It’s an interesting time in America. We’re facing our demons as a nation right now, and this can make for an unstable and sometimes frightening situation on the ground. For instance, hating people of color and women is now an acceptable form of protest. The Donald has released the masses to take vile language and behavior to a new national low.
Sadly, this problem is here to stay. Whoever ends up in the White House will be vilified and hated, just as Obama is and Bush before him. Therefore, we’ve already lost. We lost because we no longer know how to be kind to strangers, or even to friends should they dare to disagree.
Our insistence on inflexible political identities, fueled by an unconscious and unregulated media, is dividing us more efficiently that ever before. If members of the professional media will not help clarify the facts and tell the truth, our center of gravity is unmoored. Our democracy, if we dare call it that, is floating on a sea of lies, and that’s a precarious situation if there ever was one.
Willful Ignorance Is The Ultimate Culture Jam
President Obama recently said, “When our leaders express a disdain for facts, when they’re not held accountable for repeating falsehoods and just making stuff up, when actual experts are dismissed as elitists, then we’ve got a problem.”
Yes, and the problem is a pox on the American house. When facts fail to match up with one’s worldview, the facts too often get tossed aside. What else do we lose with the discarding of reason? In my view, we lose the nation. We can’t successfully manage a complicated multi-cultural society with this kind of anti-intellectual hostility in the air.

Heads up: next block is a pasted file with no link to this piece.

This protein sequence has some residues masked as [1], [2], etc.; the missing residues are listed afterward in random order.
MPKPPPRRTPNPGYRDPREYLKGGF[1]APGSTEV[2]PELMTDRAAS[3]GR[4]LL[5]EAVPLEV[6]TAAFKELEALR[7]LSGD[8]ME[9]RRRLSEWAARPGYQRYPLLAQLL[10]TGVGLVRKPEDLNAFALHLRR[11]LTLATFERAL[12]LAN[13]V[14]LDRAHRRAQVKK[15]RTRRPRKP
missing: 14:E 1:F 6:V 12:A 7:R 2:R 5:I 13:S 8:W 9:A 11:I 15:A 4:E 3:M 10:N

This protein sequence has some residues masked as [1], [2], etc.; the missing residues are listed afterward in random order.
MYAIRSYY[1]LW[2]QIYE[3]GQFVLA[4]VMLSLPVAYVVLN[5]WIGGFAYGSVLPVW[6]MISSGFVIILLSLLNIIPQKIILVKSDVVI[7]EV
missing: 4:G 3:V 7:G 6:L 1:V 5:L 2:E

It’s clear that our lack of investment in education is now a massive issue, as too many people lack both curiosity and knowledge.
- Did you know that the U.S. ranked 16th out of 23 countries in literacy proficiency, 21st in numeracy proficiency and 14th in problem-solving in technology-rich environments?
- Did you know that 32,000,000 Americans can’t read?
- Did you know that 42% of college graduates don’t plan to read another book after graduation?
Funny how the stats above do nothing to support the idea of American exceptionalism. That concept is dying fast, especially as the rest of the world looks in on our Presidential race in horror. What’s horrible to me is the fact that this election may not be decided on merit. We live in a culture addicted to TV and other forms of media. Whoever entertains the audience best, wins. And no politician can touch The Donald on this.
I know people are going to fight this idea and refuse to believe Trump could soon be President. That’s the real danger, that we don’t take him or his run for office seriously. As a media professional, I see how he can win. Do you think Hillary will turn on the charm and compete in this reality program? Not going to happen. Which means people will be left to choose between a seasoned policy wonk and a TV-savvy showman.
Hillary is a smart, practical, problem-solver. She makes great policy, but lousy television. Which is frightening, because policy, while the backbone of governing, isn’t something that moves people at the ballot box.
Thankfully, the Numbers Point to Support for Diversity and Inclusion
Nearly one-in-three eligible voters on Election Day (31%) will be Hispanic, black, Asian or another racial or ethnic minority.
I’m far from a data freak, but this particular data point is the most comforting thing I’ve read in weeks. Whatever your political POV, the numbers do not lie and the numbers are squarely on the side of inclusion and diversity.